Tuesday, August 08, 2006

Different war, same atrocities

Our society is in the midst of a long-simmering debate over the legal use of force and the permissibility of torture. Allegations of atrocities in Iraq and extra-legal actions in the war on terror are forcing us to consider what sort of society we are and what sort of society we want to be.

An article in the August 6th edition of the LA Times by Nick Turse and Deborah Nelson makes us realize that these atrocities are nothing new and neither are military cover-ups of atrocities.

The [recently de-classified] files are part of a once-secret archive, assembled by a Pentagon task force in the early 1970s, that shows that confirmed atrocities by U.S. forces in Vietnam were more extensive than was previously known.

The documents detail 320 alleged incidents that were substantiated by Army investigators - not including the most notorious U.S. atrocity, the 1968 My Lai massacre.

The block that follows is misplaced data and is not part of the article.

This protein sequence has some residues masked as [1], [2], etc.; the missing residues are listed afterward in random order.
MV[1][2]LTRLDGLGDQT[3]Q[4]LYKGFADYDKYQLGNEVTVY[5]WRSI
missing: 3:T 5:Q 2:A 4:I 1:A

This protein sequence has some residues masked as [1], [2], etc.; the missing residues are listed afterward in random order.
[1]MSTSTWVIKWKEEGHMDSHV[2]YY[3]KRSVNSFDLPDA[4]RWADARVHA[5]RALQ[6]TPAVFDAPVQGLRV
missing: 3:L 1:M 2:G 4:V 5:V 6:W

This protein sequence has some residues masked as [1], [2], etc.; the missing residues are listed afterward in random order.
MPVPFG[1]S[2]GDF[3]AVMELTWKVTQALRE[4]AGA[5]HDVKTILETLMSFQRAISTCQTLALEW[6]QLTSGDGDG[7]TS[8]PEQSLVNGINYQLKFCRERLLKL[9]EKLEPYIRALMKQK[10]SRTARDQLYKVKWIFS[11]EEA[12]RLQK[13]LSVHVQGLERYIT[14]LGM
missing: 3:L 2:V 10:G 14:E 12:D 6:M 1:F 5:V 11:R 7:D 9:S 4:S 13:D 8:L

Though not a complete accounting of Vietnam war crimes, the archive is the largest such collection to surface to date. About 9,000 pages, it includes investigative files, sworn statements by witnesses and status reports for top military brass.

The records describe recurrent attacks on ordinary Vietnamese - families in their homes, farmers in rice paddies, teenagers out fishing. Hundreds of soldiers, in interviews with investigators and letters to commanders, described a violent minority who murdered, raped and tortured with impunity.

Abuses were not confined to a few rogue units, a Times review of the files found. They were uncovered in every Army division that operated in Vietnam.

Retired Brig. Gen. John H. Johns, a Vietnam veteran who served on the task force, says he once supported keeping the records secret but now believes they deserve wide attention in light of alleged attacks on civilians and abuse of prisoners in Iraq.

"We can't change current practices unless we acknowledge the past," says Johns, 78. |Truthout| or |LA Times| (emphasis added)


William Tecumseh Sherman once said that war is brutality and you cannot refine it. There's something inherently vicious and taking human life. However, is it too much to ask that warfare be (largely) limited to combatants?

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